The costs of raising a child are uncertain. Even the most forward-thinking parent can be unprepared for unusual and unplanned expenses. The unknown financial factors of child rearing often become a sore point when parents divorce, which is why many legal experts recommend custom agreements for child support.
Divorced parents dispute who pays for items that extend beyond daily living costs and regular child support. Experts recommend that parents work out the details early to avoid having a showdown over the future expenses, like who would pay if a child is diagnosed with a long-term medical problem.
A laundry list of childcare expenses might include expected bills for dental work, a child’s extracurricular activities or college education. In between those possible needs are others that attorneys say parents should consider carefully. A 2 year old is more likely to need day care than summer camp. An 8 year old may want to join a sports league. A few years later, a car might be a priority.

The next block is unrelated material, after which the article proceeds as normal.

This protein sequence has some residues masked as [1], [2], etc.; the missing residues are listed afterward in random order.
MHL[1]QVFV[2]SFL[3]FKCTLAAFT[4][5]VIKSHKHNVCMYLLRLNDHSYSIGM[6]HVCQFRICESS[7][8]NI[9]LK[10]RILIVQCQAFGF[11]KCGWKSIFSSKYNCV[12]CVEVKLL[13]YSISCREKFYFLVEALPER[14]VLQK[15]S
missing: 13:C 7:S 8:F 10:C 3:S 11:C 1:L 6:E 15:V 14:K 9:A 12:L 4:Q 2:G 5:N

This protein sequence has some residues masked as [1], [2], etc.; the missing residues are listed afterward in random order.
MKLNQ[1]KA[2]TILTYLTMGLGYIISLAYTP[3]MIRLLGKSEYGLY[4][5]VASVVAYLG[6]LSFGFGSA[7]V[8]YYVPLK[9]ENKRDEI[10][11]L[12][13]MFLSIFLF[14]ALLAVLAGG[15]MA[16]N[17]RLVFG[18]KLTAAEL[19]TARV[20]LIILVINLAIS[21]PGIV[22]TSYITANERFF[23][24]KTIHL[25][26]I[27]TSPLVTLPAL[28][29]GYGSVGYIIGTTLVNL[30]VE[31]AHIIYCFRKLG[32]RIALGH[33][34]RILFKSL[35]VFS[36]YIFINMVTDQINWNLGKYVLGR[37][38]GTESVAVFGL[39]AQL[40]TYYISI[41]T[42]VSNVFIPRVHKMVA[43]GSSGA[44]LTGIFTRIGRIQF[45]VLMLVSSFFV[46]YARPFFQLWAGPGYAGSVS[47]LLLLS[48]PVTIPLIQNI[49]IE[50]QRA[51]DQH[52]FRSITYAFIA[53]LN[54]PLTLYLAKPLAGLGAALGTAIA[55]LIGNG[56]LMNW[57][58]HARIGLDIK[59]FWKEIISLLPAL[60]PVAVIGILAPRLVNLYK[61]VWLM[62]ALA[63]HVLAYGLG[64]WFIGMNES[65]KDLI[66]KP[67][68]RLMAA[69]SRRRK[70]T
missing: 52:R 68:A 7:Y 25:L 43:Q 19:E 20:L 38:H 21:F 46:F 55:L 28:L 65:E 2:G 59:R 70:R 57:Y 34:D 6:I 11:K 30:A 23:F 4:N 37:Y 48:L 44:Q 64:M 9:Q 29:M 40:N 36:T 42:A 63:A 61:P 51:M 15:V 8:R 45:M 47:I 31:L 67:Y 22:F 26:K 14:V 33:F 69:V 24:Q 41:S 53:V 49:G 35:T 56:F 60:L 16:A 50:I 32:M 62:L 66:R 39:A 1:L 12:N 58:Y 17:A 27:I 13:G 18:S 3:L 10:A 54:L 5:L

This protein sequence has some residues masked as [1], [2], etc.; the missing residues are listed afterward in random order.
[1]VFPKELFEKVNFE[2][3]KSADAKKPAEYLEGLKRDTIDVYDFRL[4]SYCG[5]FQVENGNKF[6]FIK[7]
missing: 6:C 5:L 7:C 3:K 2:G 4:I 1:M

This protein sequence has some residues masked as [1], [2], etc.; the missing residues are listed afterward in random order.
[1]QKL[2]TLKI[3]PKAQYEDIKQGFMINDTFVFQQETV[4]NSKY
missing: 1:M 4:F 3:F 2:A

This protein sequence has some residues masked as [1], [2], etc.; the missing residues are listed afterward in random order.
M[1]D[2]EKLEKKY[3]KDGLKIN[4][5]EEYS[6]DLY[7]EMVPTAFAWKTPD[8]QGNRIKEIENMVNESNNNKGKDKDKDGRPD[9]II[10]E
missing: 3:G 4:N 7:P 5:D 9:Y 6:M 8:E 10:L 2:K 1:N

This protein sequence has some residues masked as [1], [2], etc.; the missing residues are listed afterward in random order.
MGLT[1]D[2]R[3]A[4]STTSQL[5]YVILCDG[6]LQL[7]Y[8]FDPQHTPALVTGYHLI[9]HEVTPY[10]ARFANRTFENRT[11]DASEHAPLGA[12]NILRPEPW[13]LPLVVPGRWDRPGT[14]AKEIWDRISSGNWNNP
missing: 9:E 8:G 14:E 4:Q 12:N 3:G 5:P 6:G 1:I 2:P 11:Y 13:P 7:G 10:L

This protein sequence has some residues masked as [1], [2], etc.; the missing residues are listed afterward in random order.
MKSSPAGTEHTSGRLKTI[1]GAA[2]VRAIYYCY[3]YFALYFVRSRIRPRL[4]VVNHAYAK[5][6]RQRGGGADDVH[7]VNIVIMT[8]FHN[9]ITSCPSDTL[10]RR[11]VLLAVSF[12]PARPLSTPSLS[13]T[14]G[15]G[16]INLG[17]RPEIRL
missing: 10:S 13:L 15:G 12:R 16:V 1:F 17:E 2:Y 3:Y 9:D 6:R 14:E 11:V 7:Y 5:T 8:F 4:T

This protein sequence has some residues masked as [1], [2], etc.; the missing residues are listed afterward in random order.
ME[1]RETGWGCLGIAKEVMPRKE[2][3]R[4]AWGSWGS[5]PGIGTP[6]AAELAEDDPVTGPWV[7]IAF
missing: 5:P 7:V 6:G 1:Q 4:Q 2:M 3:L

Another questionable expense is who will foot the bill for a first car and insurance? What if a high school graduate hopes to enter a private college rather than a less-expensive state school? Which parent will pay for college applications, travel expenses and major birthday celebrations or other life events? What happens if one parent remarries and step siblings enter the picture? How will that affect the inheritance of the first child?
Advisers say there is no way to guess every expense that comes with parenthood. To roll with childhood changes, parents can agree to regularly review and modify financial arrangements.
Parents who discuss and agree upon financial possibilities for children at divorce have less to argue about, if and when the bills surface later. A strategic child-rearing plan saves ex-spouses from future conflicts and court actions.
Source: CNBC, “How to Provide for the Kids Post-Divorce,” Elizabeth Alterman, May 7, 2012